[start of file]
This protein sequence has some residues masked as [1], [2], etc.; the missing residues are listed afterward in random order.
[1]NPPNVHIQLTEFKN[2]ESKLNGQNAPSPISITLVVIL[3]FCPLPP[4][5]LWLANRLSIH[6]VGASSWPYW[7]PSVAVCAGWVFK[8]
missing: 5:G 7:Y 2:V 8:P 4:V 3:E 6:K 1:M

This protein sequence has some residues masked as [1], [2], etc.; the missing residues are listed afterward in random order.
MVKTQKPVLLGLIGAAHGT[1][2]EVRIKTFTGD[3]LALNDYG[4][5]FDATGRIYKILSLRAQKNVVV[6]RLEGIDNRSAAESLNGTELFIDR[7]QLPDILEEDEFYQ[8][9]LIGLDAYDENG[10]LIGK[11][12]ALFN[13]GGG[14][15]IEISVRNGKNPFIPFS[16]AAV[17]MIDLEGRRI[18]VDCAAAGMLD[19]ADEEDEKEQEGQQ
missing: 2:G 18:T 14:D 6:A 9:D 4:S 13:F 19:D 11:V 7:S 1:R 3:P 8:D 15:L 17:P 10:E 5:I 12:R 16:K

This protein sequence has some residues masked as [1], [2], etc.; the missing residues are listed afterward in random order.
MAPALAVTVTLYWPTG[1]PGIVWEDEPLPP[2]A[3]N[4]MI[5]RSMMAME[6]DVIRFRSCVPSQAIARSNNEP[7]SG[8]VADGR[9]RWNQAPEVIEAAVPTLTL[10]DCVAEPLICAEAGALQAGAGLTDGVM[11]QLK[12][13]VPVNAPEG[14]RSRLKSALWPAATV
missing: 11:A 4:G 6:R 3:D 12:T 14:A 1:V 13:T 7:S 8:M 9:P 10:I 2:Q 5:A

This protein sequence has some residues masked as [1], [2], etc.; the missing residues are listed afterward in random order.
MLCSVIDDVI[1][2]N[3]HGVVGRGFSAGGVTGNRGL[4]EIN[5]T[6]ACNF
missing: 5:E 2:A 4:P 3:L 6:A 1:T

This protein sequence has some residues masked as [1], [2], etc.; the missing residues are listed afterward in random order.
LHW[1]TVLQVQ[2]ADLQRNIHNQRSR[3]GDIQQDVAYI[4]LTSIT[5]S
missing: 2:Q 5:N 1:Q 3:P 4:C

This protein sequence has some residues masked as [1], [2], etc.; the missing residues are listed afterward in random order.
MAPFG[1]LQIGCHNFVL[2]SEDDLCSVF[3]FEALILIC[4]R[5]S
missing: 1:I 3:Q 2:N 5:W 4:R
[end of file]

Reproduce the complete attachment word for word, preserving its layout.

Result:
This protein sequence has some residues masked as [1], [2], etc.; the missing residues are listed afterward in random order.
[1]NPPNVHIQLTEFKN[2]ESKLNGQNAPSPISITLVVIL[3]FCPLPP[4][5]LWLANRLSIH[6]VGASSWPYW[7]PSVAVCAGWVFK[8]
missing: 5:G 7:Y 2:V 8:P 4:V 3:E 6:K 1:M

This protein sequence has some residues masked as [1], [2], etc.; the missing residues are listed afterward in random order.
MVKTQKPVLLGLIGAAHGT[1][2]EVRIKTFTGD[3]LALNDYG[4][5]FDATGRIYKILSLRAQKNVVV[6]RLEGIDNRSAAESLNGTELFIDR[7]QLPDILEEDEFYQ[8][9]LIGLDAYDENG[10]LIGK[11][12]ALFN[13]GGG[14][15]IEISVRNGKNPFIPFS[16]AAV[17]MIDLEGRRI[18]VDCAAAGMLD[19]ADEEDEKEQEGQQ
missing: 2:G 18:T 14:D 6:A 9:D 4:S 13:F 19:D 11:V 7:S 1:R 3:P 8:D 15:L 17:P 10:E 5:I 12:R 16:K

This protein sequence has some residues masked as [1], [2], etc.; the missing residues are listed afterward in random order.
MAPALAVTVTLYWPTG[1]PGIVWEDEPLPP[2]A[3]N[4]MI[5]RSMMAME[6]DVIRFRSCVPSQAIARSNNEP[7]SG[8]VADGR[9]RWNQAPEVIEAAVPTLTL[10]DCVAEPLICAEAGALQAGAGLTDGVM[11]QLK[12][13]VPVNAPEG[14]RSRLKSALWPAATV
missing: 11:A 4:G 6:R 3:D 12:T 14:A 1:V 13:T 7:S 8:M 9:P 10:I 2:Q 5:A

This protein sequence has some residues masked as [1], [2], etc.; the missing residues are listed afterward in random order.
MLCSVIDDVI[1][2]N[3]HGVVGRGFSAGGVTGNRGL[4]EIN[5]T[6]ACNF
missing: 5:E 2:A 4:P 3:L 6:A 1:T

This protein sequence has some residues masked as [1], [2], etc.; the missing residues are listed afterward in random order.
LHW[1]TVLQVQ[2]ADLQRNIHNQRSR[3]GDIQQDVAYI[4]LTSIT[5]S
missing: 2:Q 5:N 1:Q 3:P 4:C

This protein sequence has some residues masked as [1], [2], etc.; the missing residues are listed afterward in random order.
MAPFG[1]LQIGCHNFVL[2]SEDDLCSVF[3]FEALILIC[4]R[5]S
missing: 1:I 3:Q 2:N 5:W 4:R